Glick’s study garners media attention

Kayla Wilson

A new study by a Lawrence professor and student group appeared in the Dec. 2005 issue of Psychology of Women Quarterly and has since received both national and international attention. Written by psychology professor Peter Glick, Sadie Weber ’05, Heather Branstiter ’06 and Cathryn Johnson ’06, the study “Evaluations of sexy women in low- and high-status jobs” focuses on how sexy dress affects women in the workplace. Since its publication, the study has garnered much media attention, partly due to its title, but also because of the implications for women that it presents.
The study was conducted as the final project for Glick’s two-term Research Methods class. The assignment was to come up with an original research project that posed an interesting question, and then to conceptualize it into a workable and ethical venture. The student researchers originally wanted their research to deal with “why men like strippers,” but after deeming this impossible and unethical, their focus shifted to sexy women in the workplace.
The project involved participants being told they were going to watch a video of a woman describing herself and her interests, and were instructed as to her work position, either as a manager or a secretary. They were then shown the video, but while some were shown a woman in sexy dress, others were shown the same woman in more conservative clothes. The sexy clothing consisted of a tight, knee-length skirt, a low-cut top with a cardigan and high heels. To complement this, the actress also wore noticeable makeup and had tousled hair. The conservative dress on the other hand consisted of dark pants, a turtleneck, and flat shoes, with minimal makeup and simple hair.
The script for each video was the same, as were the actress’s mannerisms – the only difference was the clothes. However, the participants had different ideas about the woman’s intelligence and job competency based on her clothing. When dressed more conservatively, the woman was judged to be more competent than the sexily dressed woman. In contrast, this woman was also thought to be less warm and friendly than the woman in sexy clothes. Additionally, participants found sexy dress to be more acceptable on the secretary than on the manager.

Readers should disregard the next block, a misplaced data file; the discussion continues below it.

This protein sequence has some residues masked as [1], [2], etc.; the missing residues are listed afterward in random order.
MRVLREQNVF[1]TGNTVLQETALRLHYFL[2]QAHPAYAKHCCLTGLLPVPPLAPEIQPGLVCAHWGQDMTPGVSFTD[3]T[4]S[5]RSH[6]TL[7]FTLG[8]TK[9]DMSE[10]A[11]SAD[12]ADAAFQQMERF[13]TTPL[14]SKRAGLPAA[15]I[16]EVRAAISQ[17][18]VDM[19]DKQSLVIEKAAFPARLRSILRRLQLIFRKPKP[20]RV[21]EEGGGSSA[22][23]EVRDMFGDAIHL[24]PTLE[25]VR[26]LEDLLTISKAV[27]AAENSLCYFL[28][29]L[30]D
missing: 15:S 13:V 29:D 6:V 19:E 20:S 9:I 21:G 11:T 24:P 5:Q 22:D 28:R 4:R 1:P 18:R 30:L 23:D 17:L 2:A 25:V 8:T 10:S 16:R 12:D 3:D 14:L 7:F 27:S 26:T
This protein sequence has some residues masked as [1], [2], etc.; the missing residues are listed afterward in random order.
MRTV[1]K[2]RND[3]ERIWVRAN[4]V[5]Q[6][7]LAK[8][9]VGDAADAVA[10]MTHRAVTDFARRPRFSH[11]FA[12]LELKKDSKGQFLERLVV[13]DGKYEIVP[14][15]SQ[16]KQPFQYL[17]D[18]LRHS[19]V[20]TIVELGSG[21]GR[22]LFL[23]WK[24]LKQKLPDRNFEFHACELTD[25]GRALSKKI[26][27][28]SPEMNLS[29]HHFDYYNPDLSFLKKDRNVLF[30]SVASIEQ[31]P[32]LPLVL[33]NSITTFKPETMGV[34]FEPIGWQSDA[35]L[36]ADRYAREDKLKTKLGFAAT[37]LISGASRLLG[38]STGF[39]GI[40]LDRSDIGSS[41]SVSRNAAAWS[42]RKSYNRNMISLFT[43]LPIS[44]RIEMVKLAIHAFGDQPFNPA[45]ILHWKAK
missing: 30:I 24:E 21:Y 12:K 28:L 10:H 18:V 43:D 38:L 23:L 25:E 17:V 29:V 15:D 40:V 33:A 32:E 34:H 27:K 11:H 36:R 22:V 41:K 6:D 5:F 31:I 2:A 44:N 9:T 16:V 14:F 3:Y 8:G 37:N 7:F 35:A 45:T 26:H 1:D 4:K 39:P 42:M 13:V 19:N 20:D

The study reveals a lot about the roles women struggle to fill and the dilemmas that working women have to face. Of the roles women have – traditional, nontraditional and sexy – the study poses that it is hard to reconcile the three. Women are often stereotyped as being weaker than men, and in trying to play up their romantic attractiveness by dressing sexy or feminine often run into problems at the office. Many have a hard time walking the line between appearing competent and appearing romantically appealing. The study’s research also gathers that women who are in low-status, traditionally female jobs are able to get away with dressing more alluringly. “With the receptionist, the idea is to seem sexually available,” Glick said, making the woman’s sexy dressing more acceptable, much the same way that stewardesses were once viewed. However, as the study shows, while the sexy receptionist is viewed as being warm and friendly she is also viewed as being less competent, whereas men do not face this same pitfall. “Women are held to a higher standard than men, and warmth can downgrade competence,” added Glick.
Along with these implications for women in the workforce, the study is also important because of its practical message. It shows that people do judge others on their dress, especially when considering them for a job. Both Johnson and Branstiter hope that, as this research has gotten press, it will help change the way businesses select employees. “We are hoping this will help people be more self-aware in their hiring practices,” said Johnson. Branstiter echoed this sentiment, saying, “Hopefully people will hire people based on whether they are qualified, not on how they look.